To avoid falling victim to this theory, the following are a few strategies to consider:
ABC: Monthly Construction Input Prices Unchanged in July
Construction input prices were unchanged in July relative to the previous month, according to an Associated Builders and Contractors analysis of U.S. Bureau of Labor Statistics Producer Price Index data. Nonresidential construction input prices fell 0.1% for the month.
Overall construction input prices are 3.1% lower than a year ago, while nonresidential construction input prices are 2.7% lower. However, prices increased in all three energy subcategories. Natural gas prices were up 11.0% in July, while crude petroleum and unprocessed energy materials prices increased 8.4% and 8.0%, respectively.
“Goods prices continue to stagnate in the context of improved supply chains and a sluggish global economy,” said ABC Chief Economist Anirban Basu. “It has been the improvement of supply chains that best explains recent positive economic outcomes in the U.S. economy. As supply chains have normalized, unmet demand has been more readily satisfied. That has propelled transactional volume and economic growth. At the same time, the improved supply chain has helped push prices lower, contributing to the disinflation observable both in yesterday’s consumer price index data and today’s producer price index release.
“With the exception of energy prices, which are heavily influenced by a cocktail of geopolitics, weather and investor frenzy, construction materials prices should be reasonably stable during the months to come,” said Basu. “One exception may be construction equipment prices. The price of equipment expanded nearly 2% on a monthly basis in July and nearly 10% over the past year. Many contractors continue to complain about lengthy lead times for equipment as the nation continues to expand spending on infrastructure.”
ABC’s Construction Backlog Indicator Up in July, Contractors Remain Confident
Associated Builders and Contractors reported that its Construction Backlog Indicator increased to 9.3 months in July, according to an ABC member survey conducted July 20 to Aug. 4. The reading is up by 0.6 months since July 2022.
View the full Construction Backlog Indicator and Construction Confidence Index data series. The South remains the region with the highest level of backlog, despite being the only region with lower backlog on a year-ago basis. Backlog gains in July were concentrated in the commercial and institutional category.
ABC’s Construction Confidence Index reading for profit margins and staffing levels moved higher in July, while the reading for sales fell slightly. All three readings remain above the threshold of 50, indicating expectations of growth over the next six months.
“Nonresidential construction backlog continues to expand, which is precisely what contractors had predicted six months ago," said ABC Chief Economist Anirban Basu. "For many months, contractors have been signaling an expectation that demand for their services would continue to expand despite high and rising interest rates and a spate of regional bank failures.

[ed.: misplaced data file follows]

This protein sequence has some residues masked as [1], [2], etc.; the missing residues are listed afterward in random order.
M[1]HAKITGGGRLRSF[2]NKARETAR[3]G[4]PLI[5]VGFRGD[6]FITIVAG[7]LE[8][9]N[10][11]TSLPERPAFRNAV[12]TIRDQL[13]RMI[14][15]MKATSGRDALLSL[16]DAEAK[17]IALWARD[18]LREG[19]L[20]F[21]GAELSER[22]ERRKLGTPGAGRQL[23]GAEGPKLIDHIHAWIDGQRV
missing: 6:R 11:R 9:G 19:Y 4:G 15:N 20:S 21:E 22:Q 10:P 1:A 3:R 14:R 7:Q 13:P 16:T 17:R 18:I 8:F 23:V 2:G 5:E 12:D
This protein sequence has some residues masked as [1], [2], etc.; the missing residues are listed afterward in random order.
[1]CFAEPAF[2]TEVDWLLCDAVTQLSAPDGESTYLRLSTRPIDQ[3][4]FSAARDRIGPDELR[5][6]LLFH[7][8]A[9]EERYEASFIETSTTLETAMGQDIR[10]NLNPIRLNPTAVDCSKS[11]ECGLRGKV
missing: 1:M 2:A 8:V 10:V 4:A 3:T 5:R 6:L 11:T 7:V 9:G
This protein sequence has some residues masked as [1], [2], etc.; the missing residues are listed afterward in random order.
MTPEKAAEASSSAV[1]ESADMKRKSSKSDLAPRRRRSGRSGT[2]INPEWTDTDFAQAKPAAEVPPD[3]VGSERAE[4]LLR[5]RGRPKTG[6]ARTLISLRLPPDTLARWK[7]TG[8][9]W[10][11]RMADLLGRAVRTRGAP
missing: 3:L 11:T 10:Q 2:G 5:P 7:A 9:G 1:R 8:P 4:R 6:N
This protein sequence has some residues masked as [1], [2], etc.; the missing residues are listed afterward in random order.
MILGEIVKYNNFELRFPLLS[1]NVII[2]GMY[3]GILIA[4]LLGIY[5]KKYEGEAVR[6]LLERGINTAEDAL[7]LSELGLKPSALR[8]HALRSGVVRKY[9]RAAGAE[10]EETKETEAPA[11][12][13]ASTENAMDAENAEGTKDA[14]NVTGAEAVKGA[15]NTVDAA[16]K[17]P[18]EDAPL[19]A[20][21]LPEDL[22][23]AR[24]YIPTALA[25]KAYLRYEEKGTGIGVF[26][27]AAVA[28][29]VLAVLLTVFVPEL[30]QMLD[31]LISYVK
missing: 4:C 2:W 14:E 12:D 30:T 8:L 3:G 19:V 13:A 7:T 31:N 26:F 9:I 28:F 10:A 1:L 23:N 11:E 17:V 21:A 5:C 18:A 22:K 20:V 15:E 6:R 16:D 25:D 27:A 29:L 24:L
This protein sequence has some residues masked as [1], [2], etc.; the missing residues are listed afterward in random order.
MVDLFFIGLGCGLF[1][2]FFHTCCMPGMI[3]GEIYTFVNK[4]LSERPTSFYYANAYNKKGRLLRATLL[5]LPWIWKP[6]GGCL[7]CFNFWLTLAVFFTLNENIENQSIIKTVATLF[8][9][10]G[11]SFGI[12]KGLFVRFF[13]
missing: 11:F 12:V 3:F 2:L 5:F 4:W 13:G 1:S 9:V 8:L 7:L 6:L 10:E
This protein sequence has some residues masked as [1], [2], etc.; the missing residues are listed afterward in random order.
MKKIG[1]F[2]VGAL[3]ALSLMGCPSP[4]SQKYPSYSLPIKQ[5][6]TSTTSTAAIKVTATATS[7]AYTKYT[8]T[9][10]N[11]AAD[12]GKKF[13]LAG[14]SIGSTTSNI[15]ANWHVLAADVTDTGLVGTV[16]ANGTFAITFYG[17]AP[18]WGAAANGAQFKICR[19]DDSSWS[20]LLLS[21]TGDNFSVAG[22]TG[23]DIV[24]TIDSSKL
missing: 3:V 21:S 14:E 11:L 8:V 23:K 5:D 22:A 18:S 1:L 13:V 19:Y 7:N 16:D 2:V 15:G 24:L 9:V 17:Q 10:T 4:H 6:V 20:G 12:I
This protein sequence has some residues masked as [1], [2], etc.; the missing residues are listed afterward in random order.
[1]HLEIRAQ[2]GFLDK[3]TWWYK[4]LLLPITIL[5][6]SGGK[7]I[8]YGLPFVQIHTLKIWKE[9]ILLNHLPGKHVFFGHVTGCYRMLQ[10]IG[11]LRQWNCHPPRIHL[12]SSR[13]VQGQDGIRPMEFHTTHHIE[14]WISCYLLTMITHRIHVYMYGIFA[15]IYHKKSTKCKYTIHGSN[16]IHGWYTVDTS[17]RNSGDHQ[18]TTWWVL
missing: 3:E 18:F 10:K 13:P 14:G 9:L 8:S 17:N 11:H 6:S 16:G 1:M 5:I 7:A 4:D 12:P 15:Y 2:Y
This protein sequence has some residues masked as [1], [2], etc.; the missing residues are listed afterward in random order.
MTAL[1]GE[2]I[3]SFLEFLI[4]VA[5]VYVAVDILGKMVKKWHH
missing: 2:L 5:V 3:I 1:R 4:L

“That said, there are some surprises in the data,” said Basu. “Backlog declined in both the infrastructure and heavy industry categories, possibly because the current administration is striving to reserve many large-scale projects for unionized firms. ABC members are largely nonunion, and therefore may be locked out of a meaningful proportion of significant opportunities. Diminished competition for such projects would tend to drive up construction service delivery charges, much of which are financed by American taxpayers."
Note: The reference months for the Construction Backlog Indicator and Construction Confidence Index data series were revised on May 12, 2020, to better reflect the survey period. CBI quantifies the previous month’s work under contract based on the latest financials available, while CCI measures contractors’ outlook for the next six months.
As Summer winds down, a busy Fall ahead
Summers are short in New England. With this one beginning to wind down, ABC MA is offering some things that members can look forward to this Fall.
One is our annual Excellence in Construction Awards (EICA) competition. The entry deadline is Tuesday, September 5, so you’ll need to get to work soon if you’d like to participate. Just go to https://www.abcma.org/Membership/Excellence-in-Construction-Awards to learn everything you need to know about how to enter. Winners will be honored at the EICA Awards Dinner, one of our Chapter’s signature events, on Thursday, November 2nd at the Four Points Sheraton in Norwood.
September is also the deadline to enter the STEP (Safety Training and Evaluation Process) awards program, which is a safety management system that was developed and written by contractors, for contractors. STEP provides a tool for ABC members to measure their safety performance on 25 key components through a detailed questionnaire with the goal of implementing or enhancing safety programs that reduce jobsite incidents. The application and additional information can be found here.